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Is it Possible to be Pro-Black and Pro-Cop?

With all that has taken place this week, honestly, it’s hard to look a police officer in the face and share a smile or even a “hello.”

As Black people, we can’t hide the fact that it hurts to see other African Americans in such pain and despair. It is even more problematic when we are fighting for others to recognize that our lives matter. After seeing so much death, many people are expressing anger and pain for those they may not have a direct connection with, other than the color of their skin.

America, we are in deep sh-t.

Trevor Noah opened his Daily Show monologue Thursday night by acknowledging the brutal shootings of Alton Sterling and Philando Castile at the hands of police. The heartbreaking deaths of these two men, both of which were caught on camera and circulated the Internet, struck a chord with people all over the world.

In his statement, Noah reminded viewers it is possible to be both pro-Black and pro-cop at once. He also made sure to break down the systematic issues, and make viewers aware of why the problem exists in the first place. Noah called for peace instead of division, and followed up his on camera comments on social media.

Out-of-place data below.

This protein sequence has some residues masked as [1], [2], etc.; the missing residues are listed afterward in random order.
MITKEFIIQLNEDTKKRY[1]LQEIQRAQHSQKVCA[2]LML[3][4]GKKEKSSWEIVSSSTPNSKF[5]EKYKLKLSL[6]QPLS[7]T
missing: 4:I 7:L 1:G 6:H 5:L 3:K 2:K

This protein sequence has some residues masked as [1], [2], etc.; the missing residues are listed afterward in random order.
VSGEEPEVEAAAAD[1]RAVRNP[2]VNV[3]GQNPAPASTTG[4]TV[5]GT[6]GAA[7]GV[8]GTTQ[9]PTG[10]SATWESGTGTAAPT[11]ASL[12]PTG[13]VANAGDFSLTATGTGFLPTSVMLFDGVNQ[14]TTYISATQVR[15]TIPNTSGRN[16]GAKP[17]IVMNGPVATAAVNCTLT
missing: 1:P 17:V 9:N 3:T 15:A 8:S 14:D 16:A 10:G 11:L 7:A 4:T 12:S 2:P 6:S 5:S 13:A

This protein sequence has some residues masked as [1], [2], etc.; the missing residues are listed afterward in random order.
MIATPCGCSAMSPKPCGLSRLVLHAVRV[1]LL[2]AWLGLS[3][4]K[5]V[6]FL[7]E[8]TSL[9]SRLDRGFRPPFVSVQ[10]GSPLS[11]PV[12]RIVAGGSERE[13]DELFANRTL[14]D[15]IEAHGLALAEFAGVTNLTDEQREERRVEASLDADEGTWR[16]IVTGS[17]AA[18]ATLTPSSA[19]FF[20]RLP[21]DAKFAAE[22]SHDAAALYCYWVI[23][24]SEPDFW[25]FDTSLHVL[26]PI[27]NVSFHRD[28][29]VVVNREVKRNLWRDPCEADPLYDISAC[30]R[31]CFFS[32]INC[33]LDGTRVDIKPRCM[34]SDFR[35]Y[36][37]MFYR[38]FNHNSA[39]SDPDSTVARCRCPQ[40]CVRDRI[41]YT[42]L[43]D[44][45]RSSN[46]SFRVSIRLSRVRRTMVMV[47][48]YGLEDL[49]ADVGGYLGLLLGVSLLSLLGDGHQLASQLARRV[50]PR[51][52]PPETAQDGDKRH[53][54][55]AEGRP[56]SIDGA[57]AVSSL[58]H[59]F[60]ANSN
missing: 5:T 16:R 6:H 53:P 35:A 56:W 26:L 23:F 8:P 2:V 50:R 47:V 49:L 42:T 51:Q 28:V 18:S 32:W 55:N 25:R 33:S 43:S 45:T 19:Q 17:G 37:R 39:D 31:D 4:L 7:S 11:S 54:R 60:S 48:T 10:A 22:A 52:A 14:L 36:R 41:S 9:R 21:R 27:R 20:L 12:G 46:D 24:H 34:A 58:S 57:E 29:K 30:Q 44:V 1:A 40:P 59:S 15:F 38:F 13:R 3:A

“We all seem to want the same thing and yet the only way we know how to get it is by taking away from someone else,” the talk show host tweeted.

Another tweet included the message to “save lives, not trade places.”

Noah’s points are valid, and we acknowledge that as much as we want to end civil unrest, the other side needs to acknowledge their faults too. Moreover, a fair judicial system needs to be set in place if we to achieve equality.

Noah’s full monologue can be watched below.

THIS (below) needs to happen:

I got really emotional today …. #AltonSterling

A video posted by Peter Rosenberg (@rosenbergradio) on

Sadly, divisions seem to be deepening between the Black community and the police. We’d rather see peace and equality, and not deadly outcomes during protests. But in truth, we’d rather NOT have to organize and march in the name of another Black man, woman or child at all.